Visual Arts Research Seeking Submissions

Visual Arts Research is always seeking submissions of articles focused on visual arts and aesthetic education. The journal provides a forum for historical, critical, cultural, psychological, educational, and conceptual research. 

The most recent issue (Volume 49, Number 1) includes articles such as “Black on Black on Black on Black: An interview with Artist-Scholar Dr. Blair Ebony Smith” by Laura J. Hetrick and Dr. Blair Ebony Smith, “Pitfalls and Possibilities of Reciprocal Community Engagement: A Call to the Academy as a Platform for Activism” by Injeong Yoon-Ramirez, and “Collage as Epistemology: Construction—Deconstruction—Reconstruction” by Elizabeth R. Graham and David E. Gussak, and more—an example of a standard, non-themed issue (see below for information on how to submit to a standard issue). 

Edited by Sarah Travis and Laura Hetrick, Visual Arts Research is published biannually. Typically, one issue per year is a themed special issue with a guest editor. 

Recent Special Issues 

Transformative Art Making and Caregiving with Young Children: Motherscholarship with The Scribble Squad” (Vol. 48, No. 2) 

Guest Editors: Marissa McClure, Christine Marmé Thompson, Georgina Badoni 

This special issue acknowledges the challenges faced by mothersholars—engaged parents and caregivers of any gender—in academia, particularly during the pandemic. The authors also focus on the positive experiences of quarantining with their families and engaging in collaborative research with their children. Each piece confronts childism through a shared ethics of resistance, highlighting possibilities for (re)connection between adults and children and between human and non-human actors. The essays also explore interdependence, vulnerability, and the spaces between adults and children where something new can be created. 

Body Cam: The Visual Regimes of Policing (Vol. 48, No. 1)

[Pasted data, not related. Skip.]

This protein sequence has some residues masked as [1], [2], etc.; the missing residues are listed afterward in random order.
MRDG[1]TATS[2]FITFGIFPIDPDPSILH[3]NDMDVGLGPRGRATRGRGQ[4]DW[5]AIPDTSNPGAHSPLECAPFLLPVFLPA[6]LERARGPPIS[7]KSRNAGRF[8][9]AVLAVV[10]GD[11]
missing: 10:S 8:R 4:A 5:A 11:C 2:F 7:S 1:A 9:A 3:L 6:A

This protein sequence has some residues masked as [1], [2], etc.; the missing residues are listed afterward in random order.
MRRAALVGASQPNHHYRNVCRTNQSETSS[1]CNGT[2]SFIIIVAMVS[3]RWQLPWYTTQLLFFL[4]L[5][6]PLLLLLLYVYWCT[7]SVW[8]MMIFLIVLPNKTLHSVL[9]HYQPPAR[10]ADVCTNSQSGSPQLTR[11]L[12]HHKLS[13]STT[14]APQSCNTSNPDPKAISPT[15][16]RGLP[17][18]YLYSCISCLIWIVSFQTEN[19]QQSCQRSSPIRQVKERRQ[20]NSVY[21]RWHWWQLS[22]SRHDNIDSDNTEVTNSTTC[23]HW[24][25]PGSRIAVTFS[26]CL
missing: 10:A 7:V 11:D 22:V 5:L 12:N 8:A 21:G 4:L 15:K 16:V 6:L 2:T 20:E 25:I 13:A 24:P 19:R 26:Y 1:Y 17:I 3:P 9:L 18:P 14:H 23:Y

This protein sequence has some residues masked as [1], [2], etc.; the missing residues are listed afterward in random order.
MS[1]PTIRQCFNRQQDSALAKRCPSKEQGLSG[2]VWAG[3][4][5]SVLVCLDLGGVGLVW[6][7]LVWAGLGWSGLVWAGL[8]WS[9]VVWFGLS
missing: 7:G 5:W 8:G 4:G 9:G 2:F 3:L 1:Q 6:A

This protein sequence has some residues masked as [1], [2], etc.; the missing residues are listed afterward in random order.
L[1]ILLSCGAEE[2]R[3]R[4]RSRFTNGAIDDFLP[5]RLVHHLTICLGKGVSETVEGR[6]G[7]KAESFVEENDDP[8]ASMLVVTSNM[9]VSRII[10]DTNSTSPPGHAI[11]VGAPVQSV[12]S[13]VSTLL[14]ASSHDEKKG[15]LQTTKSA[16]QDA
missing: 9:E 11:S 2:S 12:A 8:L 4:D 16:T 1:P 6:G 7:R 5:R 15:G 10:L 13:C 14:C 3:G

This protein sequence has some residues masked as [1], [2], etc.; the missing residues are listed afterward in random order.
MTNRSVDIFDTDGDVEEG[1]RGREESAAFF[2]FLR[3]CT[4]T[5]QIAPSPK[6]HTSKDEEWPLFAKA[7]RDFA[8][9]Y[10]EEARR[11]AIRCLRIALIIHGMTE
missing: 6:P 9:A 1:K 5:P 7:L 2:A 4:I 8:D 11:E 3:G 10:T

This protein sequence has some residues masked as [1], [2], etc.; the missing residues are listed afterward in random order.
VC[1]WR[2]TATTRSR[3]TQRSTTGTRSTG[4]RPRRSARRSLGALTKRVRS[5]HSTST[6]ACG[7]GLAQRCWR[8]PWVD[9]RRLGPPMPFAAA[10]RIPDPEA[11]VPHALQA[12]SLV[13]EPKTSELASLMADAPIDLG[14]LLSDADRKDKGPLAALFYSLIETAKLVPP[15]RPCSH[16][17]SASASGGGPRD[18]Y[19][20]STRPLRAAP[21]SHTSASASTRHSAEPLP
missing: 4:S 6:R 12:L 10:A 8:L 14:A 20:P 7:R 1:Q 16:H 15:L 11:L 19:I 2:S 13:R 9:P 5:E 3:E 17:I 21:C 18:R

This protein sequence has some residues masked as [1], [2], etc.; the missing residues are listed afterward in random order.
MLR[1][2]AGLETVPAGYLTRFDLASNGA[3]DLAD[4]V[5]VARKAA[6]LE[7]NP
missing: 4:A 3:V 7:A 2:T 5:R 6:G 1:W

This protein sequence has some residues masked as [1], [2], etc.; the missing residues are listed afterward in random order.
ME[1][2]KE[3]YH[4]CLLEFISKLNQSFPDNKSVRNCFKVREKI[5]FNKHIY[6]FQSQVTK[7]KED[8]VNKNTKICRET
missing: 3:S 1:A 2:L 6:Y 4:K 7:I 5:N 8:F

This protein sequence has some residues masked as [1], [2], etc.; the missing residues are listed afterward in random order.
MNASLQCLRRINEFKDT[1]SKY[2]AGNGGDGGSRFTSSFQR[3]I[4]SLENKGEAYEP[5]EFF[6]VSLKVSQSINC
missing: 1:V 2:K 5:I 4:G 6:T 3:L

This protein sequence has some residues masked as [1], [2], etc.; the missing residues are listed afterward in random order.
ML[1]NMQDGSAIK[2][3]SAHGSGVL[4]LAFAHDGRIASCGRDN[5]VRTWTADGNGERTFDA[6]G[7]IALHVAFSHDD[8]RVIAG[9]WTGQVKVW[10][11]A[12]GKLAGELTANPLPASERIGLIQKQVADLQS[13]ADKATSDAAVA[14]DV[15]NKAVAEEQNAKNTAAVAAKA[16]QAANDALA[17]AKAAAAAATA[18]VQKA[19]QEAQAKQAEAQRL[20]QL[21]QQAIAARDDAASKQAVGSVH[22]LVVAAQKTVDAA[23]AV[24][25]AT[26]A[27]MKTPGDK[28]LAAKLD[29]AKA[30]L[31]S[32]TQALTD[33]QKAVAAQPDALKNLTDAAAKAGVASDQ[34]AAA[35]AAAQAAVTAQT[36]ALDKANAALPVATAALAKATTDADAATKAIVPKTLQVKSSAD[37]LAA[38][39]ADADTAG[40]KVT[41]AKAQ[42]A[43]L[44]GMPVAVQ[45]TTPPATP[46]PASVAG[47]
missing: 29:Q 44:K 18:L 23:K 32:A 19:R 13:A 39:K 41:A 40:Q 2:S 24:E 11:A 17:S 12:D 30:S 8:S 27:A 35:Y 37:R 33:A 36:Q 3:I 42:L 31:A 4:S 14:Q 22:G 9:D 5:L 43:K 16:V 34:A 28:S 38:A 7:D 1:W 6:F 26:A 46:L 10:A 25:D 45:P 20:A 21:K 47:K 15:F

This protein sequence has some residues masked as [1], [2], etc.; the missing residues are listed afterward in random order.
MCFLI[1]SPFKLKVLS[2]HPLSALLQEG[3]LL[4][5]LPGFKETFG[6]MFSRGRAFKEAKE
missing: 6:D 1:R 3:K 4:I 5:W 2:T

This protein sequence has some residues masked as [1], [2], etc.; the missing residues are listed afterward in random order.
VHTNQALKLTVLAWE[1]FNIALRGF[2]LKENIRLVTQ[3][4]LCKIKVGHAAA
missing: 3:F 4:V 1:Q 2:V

Guest Editors: Bert Stabler, Mira Rai Waits 

The summer 2022 issue showcases artists highlighting policing in their artwork, featuring posters from Josh MacPhee’s activist printmaking collective “Justseeds;” an interview with artist Marc Fisher on his collaborations with incarcerated people, his observation project based on court visits, and his publication recording police transmissions; and video compositions with reflections from scholar and activist Heath Schulz that touch on the segregated nature of policing. There is also scholarship on the aesthetics of the “invisible hand” in relation to policing, the fiction of safety in the prison industrial complex, and more.  

Complex Textures: Visual Art, Play & Aesthetics of Black Girlhood (Vol. 47, No. 1) 

Guest Editors: Ruth Nicole Brown, Blair Ebony Smith 

Focused on the experiences, art, and aesthetics of Black girls and women, this issue included multimedia texts (poetry, film, sound), art critiques, intimate theoretical explorations, analyses of art/performance, creative nonfiction, and experimental studies. Some of the topics discussed by contributors include interiority in documentary portraits of Black girls by Black women artists, the collective work of the Art Hoe Collective, complicating popular representations of Black girls lacking childhood, methodology to conversations with Black girls about sexuality through touch, and more.  

Queering Art Education (Vol. 46, No. 1) 

Guest Editor: Courtnie N. Wolfgang 

Even more important now than when originally published in 2020, this special issue focuses on the need for inclusive curriculum and positive representation of LGBTQ+ people in schools. Articles highlighted in this issue include a historical analysis of queer film festival posters a two-part conversational work about Blackness and queerness; queer dialogues on illness and disability; perspectives on what working in a queer affirming space does for a pedagogical, queer body; and more.  

Women Art Educators in Higher Education: Conversations on Studio Practices
(Vol. 45, No. 1) 

Guest Editor: Lillian Lewis  

For this issue, guest editor Lillian Lewis invited women navigating academic careers in art education while maintaining studio practice to engage in conversation with each other. These conversations include a combination of photographs and poetic questioning to consider the potential of social relations as practice, a description of collaborative efforts to revise review policies at a university, a piece compelling readers to consider art making as a story keeping process, a consideration of how intersectional identities can influence the academic and artistic processes, and more.  


Visual Arts Research typically publishes 9–12 scholarly papers per issue. The journal is seeking general submissions for the winter issues, which are committed to providing a venue for both longstanding research questions and traditions alongside emerging interests and methodologies. Submit your work here.  

Find Out More 

  • Individual subscriptions can be made through the University of Illinois Press website. 
  • To recommend this title to your library, fill out this Library Request Form and provide to your library via email or in person. Many institutional libraries also have an online form you can fill out on their websites.  

About Kristina Stonehill